Friday, August 19, 2011
“NEW PowerPoint® DIET!: Top 10 Steps to a More Svelte PowerPoint®”
The answer to the multiple-choice item from the previous blog is “E.” It can be any of those reasons and many others. The problem is there is too much text. If you are afflicted with this infirmity of chronic “Textyitus,” proceed to my diet; otherwise, you can bail.
Guess what? Yup, it’s D I E T time! Those are 4 of the most hated letters in our vocabulary. You can do this. It requires only 10 simple steps. Once you implement this diet, you won’t even recognize your PowerPoint®. It will be a “PowerPoint® Makeover." You'll be cured forever of Textyitus.
In order to lop off excess text from each slide so that your audience will learn, remember, and be engaged in the content you present, follow this step by step:
1. Start with your text-bloated slides with all of the content, exercises, fill-ins, and note spaces (If you don’t have any, get some)
2. Consider these slides DECK #1, which will be a draft of the handout you will distribute to your audience; they need the details to read, study, review, take notes, and process after your presentation
3. Use this Handout Deck to create DECK #2, which is your much abbreviated, slimmed down Presentation Deck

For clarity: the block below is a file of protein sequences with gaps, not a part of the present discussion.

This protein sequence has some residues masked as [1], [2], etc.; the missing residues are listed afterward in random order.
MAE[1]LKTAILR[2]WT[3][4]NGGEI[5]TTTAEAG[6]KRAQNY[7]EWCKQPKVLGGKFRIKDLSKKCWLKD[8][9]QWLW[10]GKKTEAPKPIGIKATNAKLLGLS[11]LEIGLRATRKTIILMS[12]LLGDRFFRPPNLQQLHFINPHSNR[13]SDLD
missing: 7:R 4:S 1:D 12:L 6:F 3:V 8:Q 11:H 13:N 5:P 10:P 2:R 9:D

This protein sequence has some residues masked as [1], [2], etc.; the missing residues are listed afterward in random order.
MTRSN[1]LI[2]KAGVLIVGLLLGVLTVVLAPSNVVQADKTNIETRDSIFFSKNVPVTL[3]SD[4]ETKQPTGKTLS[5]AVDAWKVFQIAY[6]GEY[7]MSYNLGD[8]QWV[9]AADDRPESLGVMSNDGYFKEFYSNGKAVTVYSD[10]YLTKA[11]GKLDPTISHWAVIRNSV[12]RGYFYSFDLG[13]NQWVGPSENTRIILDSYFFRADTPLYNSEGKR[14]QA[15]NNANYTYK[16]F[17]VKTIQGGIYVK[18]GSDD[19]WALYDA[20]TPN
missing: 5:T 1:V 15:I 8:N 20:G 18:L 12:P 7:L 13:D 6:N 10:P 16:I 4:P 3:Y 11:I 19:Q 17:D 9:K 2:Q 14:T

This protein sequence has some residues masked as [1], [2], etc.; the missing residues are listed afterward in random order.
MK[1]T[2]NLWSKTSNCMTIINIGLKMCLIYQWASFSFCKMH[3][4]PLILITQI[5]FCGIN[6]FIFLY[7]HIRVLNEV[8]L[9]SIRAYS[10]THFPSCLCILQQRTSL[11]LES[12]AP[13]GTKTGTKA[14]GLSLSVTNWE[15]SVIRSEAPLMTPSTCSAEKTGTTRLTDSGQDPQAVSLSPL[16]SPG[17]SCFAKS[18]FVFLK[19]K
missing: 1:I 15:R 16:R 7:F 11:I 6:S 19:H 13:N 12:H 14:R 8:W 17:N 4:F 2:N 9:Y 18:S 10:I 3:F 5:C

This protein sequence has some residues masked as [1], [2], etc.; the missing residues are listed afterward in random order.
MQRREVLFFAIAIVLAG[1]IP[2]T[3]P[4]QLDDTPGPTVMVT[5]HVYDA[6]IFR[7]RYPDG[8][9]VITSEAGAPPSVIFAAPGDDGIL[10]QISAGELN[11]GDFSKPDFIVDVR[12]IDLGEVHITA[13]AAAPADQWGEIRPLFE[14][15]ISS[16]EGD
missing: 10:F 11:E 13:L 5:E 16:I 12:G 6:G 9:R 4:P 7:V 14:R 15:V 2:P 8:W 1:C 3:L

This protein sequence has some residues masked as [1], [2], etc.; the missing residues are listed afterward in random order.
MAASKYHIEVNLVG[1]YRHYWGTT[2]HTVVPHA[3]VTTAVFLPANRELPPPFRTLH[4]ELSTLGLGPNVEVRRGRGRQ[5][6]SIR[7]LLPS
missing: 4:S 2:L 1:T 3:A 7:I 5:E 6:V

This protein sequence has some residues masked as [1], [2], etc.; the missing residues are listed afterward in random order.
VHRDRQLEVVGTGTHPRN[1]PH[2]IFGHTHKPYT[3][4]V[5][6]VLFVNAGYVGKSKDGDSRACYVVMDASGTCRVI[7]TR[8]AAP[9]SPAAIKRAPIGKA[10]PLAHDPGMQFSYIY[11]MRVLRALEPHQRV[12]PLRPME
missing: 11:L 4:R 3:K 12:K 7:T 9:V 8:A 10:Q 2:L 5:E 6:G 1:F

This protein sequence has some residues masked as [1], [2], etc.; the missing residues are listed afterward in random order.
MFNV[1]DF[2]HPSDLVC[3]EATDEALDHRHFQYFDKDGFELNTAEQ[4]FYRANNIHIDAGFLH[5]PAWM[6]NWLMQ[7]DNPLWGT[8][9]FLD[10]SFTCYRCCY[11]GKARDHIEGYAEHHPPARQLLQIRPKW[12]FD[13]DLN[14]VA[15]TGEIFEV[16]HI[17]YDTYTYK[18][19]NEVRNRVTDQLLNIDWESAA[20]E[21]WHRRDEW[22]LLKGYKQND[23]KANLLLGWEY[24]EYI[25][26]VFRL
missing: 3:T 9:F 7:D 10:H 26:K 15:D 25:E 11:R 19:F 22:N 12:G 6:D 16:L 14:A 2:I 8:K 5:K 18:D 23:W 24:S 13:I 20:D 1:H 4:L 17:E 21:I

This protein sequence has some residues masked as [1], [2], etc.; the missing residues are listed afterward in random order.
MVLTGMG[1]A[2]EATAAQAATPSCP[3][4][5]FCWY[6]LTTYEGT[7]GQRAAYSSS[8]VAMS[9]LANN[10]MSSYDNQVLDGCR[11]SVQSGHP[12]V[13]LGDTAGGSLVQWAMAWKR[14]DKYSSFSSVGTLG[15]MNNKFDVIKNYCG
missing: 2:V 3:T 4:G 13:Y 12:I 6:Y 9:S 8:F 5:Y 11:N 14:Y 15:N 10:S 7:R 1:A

4. Take each slide and ask yourself: “Self, isn’t this bloated blog with a stupid diet metaphor over yet?” WROOONG! “What’s the point of this slide?”
5. When you figure out the main point from all of the text, type a couple of short sentences or a FEW bullet points on your clean slide to emphasize what you want your audience to learn and remember (NOTE: 1 main point per slide, plus any relevant engagement activity, if appropriate)
6. Edit the content on the “New & Improved” slide and, even better, consider adding a visual image (still, animated, or video) to punctuate your point or replace part or all of the text
OOPS! I’ve exceeded my word limit. My next blog will finish the remaining 4 steps. You don’t want to miss the desserts on this diet.
For several articles on the research and more detailed practices for PowerPoint® presentations, go to http://www.pptdoctor.net.
I hope you find these suggestions useful in your work. Let me know your thoughts.
COPYRIGHT © 2011 Ronald A. Berk, LLC